A debut financial guide speaks to an audience of young women.
In this manual, Hung maintains a chatty and upbeat tone while providing accurate and easy-to-follow information about the basics of setting a budget, planning for retirement, and understanding investment options. The book follows the standard format of the genre, addressing ways to cut expenses and earn additional income before moving into a more detailed explanation of retirement, stocks, and bonds. Debut illustrator Lu’s engaging, cartoon-style images appear throughout the volume, and add visual interest and humor (like the drawing of “my face when I hear about a 22 year old investing in bonds”) as well as an effective depiction of financial concepts. Creative metaphors, like the comparison of investing routines to gym habits, provide effective methods of making memorable points about personal finance. Hung, a Canadian, also addresses some of the differences in terminology and tax law between America and Canada, making the book more useful for non-U.S. readers. Further information, including videos, is available on the work’s website (thesassyinvestor.ca), as readers are reminded by callouts through the text. The guide provides solid and actionable advice on saving and investing, on par with most other titles in the genre, and focuses on the options available to average readers, not financial savants. The breezy tone of the writing (“Unless there is a zombie apocalypse, the stock markets will not go to zero”) may not appeal to all readers, but the suggestion to “have a mani/pedi party at someone’s house” as a money-saving technique takes nothing away from the well-organized and thoughtful explanations of bond yields and P/E ratios. Although it is instructive, the manual contains relatively little text for its length; in addition to the graphics-heavy format, several pages are set aside for readers’ notes. For readers who find the tone and format useful, this guide is a solid introduction to the mechanics of personal finance.
A coherent and informative explanation of investing and saving, targeting young female readers with a casual voice and an attractive presentation.
Privately published by Strunk of Cornell in 1918 and revised by his student E. B. White in 1959, that "little book" is back again with more White updatings.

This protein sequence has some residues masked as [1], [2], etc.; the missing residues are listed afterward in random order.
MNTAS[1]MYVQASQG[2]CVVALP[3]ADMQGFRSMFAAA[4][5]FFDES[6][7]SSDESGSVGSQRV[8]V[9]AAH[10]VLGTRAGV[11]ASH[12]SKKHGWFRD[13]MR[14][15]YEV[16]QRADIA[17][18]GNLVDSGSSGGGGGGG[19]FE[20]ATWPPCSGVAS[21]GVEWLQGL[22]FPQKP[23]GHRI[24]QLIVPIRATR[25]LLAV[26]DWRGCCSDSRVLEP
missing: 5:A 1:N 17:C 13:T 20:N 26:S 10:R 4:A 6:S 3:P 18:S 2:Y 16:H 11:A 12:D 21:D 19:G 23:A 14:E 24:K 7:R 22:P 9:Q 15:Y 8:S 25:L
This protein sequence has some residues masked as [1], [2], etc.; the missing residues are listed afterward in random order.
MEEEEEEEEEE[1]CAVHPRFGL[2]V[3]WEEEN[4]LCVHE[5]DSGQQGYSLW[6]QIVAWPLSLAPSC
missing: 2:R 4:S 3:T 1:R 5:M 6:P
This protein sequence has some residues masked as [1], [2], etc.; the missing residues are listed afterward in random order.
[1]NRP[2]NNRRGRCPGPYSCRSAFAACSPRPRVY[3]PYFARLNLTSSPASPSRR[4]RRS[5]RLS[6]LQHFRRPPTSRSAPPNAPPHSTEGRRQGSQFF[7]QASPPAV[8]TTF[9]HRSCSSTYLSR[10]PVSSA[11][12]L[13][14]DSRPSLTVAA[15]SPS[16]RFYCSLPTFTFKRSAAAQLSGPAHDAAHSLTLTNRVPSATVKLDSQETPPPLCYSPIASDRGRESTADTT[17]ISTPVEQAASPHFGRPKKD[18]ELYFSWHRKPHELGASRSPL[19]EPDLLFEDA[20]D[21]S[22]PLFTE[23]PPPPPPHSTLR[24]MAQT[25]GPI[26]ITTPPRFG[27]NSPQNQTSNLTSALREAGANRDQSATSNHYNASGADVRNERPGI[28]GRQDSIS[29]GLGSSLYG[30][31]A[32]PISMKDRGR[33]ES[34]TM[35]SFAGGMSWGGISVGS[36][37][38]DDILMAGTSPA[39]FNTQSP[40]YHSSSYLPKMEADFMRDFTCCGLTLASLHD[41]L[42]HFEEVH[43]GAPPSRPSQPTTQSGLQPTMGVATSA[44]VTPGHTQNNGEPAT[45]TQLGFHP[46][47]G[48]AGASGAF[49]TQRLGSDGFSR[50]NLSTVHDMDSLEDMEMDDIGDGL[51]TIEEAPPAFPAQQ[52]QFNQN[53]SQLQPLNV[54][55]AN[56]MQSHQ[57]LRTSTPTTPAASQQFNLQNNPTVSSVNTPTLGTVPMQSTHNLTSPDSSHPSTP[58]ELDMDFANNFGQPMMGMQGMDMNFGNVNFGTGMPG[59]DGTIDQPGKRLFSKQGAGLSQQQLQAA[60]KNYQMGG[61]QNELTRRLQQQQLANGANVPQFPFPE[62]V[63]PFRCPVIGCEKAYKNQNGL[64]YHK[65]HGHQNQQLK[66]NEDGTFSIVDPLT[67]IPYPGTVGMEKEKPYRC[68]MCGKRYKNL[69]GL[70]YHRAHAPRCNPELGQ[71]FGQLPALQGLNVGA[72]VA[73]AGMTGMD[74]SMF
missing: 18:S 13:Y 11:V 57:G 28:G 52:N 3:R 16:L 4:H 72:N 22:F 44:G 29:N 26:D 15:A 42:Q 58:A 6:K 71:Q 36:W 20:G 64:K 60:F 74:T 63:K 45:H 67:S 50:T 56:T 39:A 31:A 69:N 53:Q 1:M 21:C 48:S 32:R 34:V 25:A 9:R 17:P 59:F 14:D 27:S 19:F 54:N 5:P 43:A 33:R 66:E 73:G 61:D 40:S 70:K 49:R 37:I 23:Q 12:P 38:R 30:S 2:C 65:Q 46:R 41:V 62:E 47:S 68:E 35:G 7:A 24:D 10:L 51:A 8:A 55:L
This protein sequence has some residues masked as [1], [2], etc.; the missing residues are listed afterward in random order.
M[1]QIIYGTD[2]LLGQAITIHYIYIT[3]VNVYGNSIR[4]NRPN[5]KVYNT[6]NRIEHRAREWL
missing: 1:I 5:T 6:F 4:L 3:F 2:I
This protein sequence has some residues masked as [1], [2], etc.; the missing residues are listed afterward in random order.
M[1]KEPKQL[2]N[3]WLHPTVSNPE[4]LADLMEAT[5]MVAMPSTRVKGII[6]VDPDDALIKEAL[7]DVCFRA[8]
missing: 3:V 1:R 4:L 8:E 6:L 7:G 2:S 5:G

Stricter than, say, Bergen Evans or W3 ("disinterested" means impartial — period), Strunk is in the last analysis (whoops — "A bankrupt expression") a unique guide (which means "without like or equal").
Noted jazz and pop record producer Thiele offers a chatty autobiography. Aided by record-business colleague Golden, Thiele traces his career from his start as a ``pubescent, novice jazz record producer'' in the 1940s through the '50s, when he headed Coral, Dot, and Roulette Records, and the '60s, when he worked for ABC and ran the famous Impulse! jazz label. At Coral, Thiele championed the work of ``hillbilly'' singer Buddy Holly, although the only sessions he produced with Holly were marred by saccharine strings. The producer specialized in more mainstream popsters like the irrepressibly perky Teresa Brewer (who later became his fourth wife) and the bubble-machine muzak-meister Lawrence Welk. At Dot, Thiele was instrumental in recording Jack Kerouac's famous beat- generation ramblings to jazz accompaniment (recordings that Dot's president found ``pornographic''), while also overseeing a steady stream of pop hits. He then moved to the Mafia-controlled Roulette label, where he observed the ``silk-suited, pinky-ringed'' entourage who frequented the label's offices. Incredibly, however, Thiele remembers the famously hard-nosed Morris Levy, who ran the label and was eventually convicted of extortion, as ``one of the kindest, most warm-hearted, and classiest music men I have ever known.'' At ABC/Impulse!, Thiele oversaw the classic recordings of John Coltrane, although he is the first to admit that Coltrane essentially produced his own sessions. Like many producers of the day, Thiele participated in the ownership of publishing rights to some of the songs he recorded; he makes no apology for this practice, which he calls ``entirely appropriate and without any ethical conflicts.'' A pleasant, if not exactly riveting, memoir that will be of most interest to those with a thirst for cocktail-hour stories of the record biz. (25 halftones, not seen)